However, your commitment is essential, for the course would be very difficult to run without an assistant and may indeed have to be cancelled.

If you are interested, follow this link: Course Assistant

For info. about retreats and teachers see website: www.satipanya.org.uk
See drop down menus: especially About Us, Teachings and Retreats

Would you like to come and assist on a course?

See calendar on website for up-to-date assistant need.

Satipanya Calendar 2023

We have taken away all time restrictions on when you can apply for a course.
You can apply any time, but please only when you are certain.

Bhante's Away Calendar

Appreciate the Astonishing and Unique Opportunity

Noirin Sheahan

After a break, I’m looking again at the six maxims  suggested as ethical preparation for climate catastrophe, teasing out some links with the Dhamma.

Instead of focussing on the horrid side of climate change, the fourth maxim asks us to embrace our good fortune to be living through this crisis. This parallels with the Dhamma teaching on Transcendent Dependent Arising.

“Dependant Arising” refers to a step-by-step process by which one thing leads to another; the first step lays down the conditions for the second and so on. Many of you will be familiar with this teaching, showing how ignorance leads to dukkha (usually translated as suffering but including even minor irritations). Transcendent Dependant Arising completes the process, showing how awareness of dukkha sets off another chain of conditions which culminate in liberation. 

This teaching is better known in Jhana schools but also applies in vipassana, though it needs some steadiness of attention to discern the links. I’ve found it helpful and encouraging at times of distress and thus an apt support for this maxim.

There are twelve steps in the process, though we may repeat these a million times before we reach the end of suffering. For simplicity I’ll focus on the earlier stages.

The starting point is dukkha. The anxiety we feel as we contemplate climate change is an ‘astonishing and unique opportunity’ to cultivate the path to transcendence.

This may seem fanciful, naive. How could drought, wildfires, social breakdown and the like facilitate transcendence? And yet there are countless examples of how acute suffering led people to spiritual renewal.

Our usual mistake is to keep suffering at arm’s length, fretting about how awful things are, comforting ourselves with food, alcohol, escapism. Transcendence requires intimacy with the sensations and feelings of dukkha. As we explore these mindfully, we find something within us that refuses to capitulate, insists that we will somehow find a way through these troubles.

Thus, dukkha, examined mindfully, becomes a condition for faith in our innate ability to overcome dukkha. This is the second link in Transcendent Arising - faith that we will find a way through difficulty.

Luckily we have access to the Dhamma. Faith can find refuge there, knowing there are teachings, practices, and a sangha to guide us. In these supportive conditions, the determination to overcome dukkha can be experienced as a form of joy – a positive, life-affirming energy that carries an intuition of goodness.  Thus, faith is a condition for joy, the third step in the series.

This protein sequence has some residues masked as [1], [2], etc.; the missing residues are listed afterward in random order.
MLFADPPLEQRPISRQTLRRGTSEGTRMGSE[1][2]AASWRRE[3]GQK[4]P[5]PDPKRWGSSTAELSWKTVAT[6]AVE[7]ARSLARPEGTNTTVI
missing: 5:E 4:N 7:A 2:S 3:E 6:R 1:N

I’ll stop here for now, describe some following stages next month. If this teaching is new to you, I hope you’ll examine it, see whether it could be a helpful support for your troubles, whether these centre around climate change or more personal issues. Reflect on your practice with dukkha and whether this has or could stir faith; whether faith could be a source of joy in life.  

To help the teaching sink deeper, try to spot these links in vipassana. First settle yourself in meditation, then bring the difficulty to mind; does the distress overwhelm mindfulness, or can you feel the feelings? How might you describe whatever keeps you practicing? Would it be the faith that mindfulness will somehow show you a way through?

Well done if you’ve managed to make that first link in the path to transcendence. If not, try again tomorrow. If and when you can perceive faith arising from dukkha, explore this. Does faith have an energetic manifestation in the body, are there associated feelings, tensions? Practice meditating on faith itself.

In subsequent meditation sessions, as you get more confident that dukkha, observed mindfully, leads to faith, it may become possible to detect joy within the experience of faith. Not an excited giddiness, but the joy at having the courage to be mindful in the face of dukkha. Learn to relax with this joy, feel its energy within the body, how it affects the breath. We may still seem far from transcending dukkha, but we can enjoy the path thereto.

Although the problem of climate change remains as a real existential threat to humanity, this teaching helps us make the best of a bad situation, appreciating this astonishing and unique opportunity to forge a path to transcendence.

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Many thanks.

Finally , please forward this email if you know someone who may be interested. Thanks.


Directors  Jim Tibby  Richard Benjamin  Noirin Sheahan  Mike Regan  Gwen Sanderson
Limited Company Number  05924965  Registered Charity Number  1116668
Satipanya Buddhist Trust Satipanya White Gritt, Minsterley Shrewsbury, Shropshire SY5 0JN United Kingdom
T:  +44 (0)1588 650752
info:  [email protected]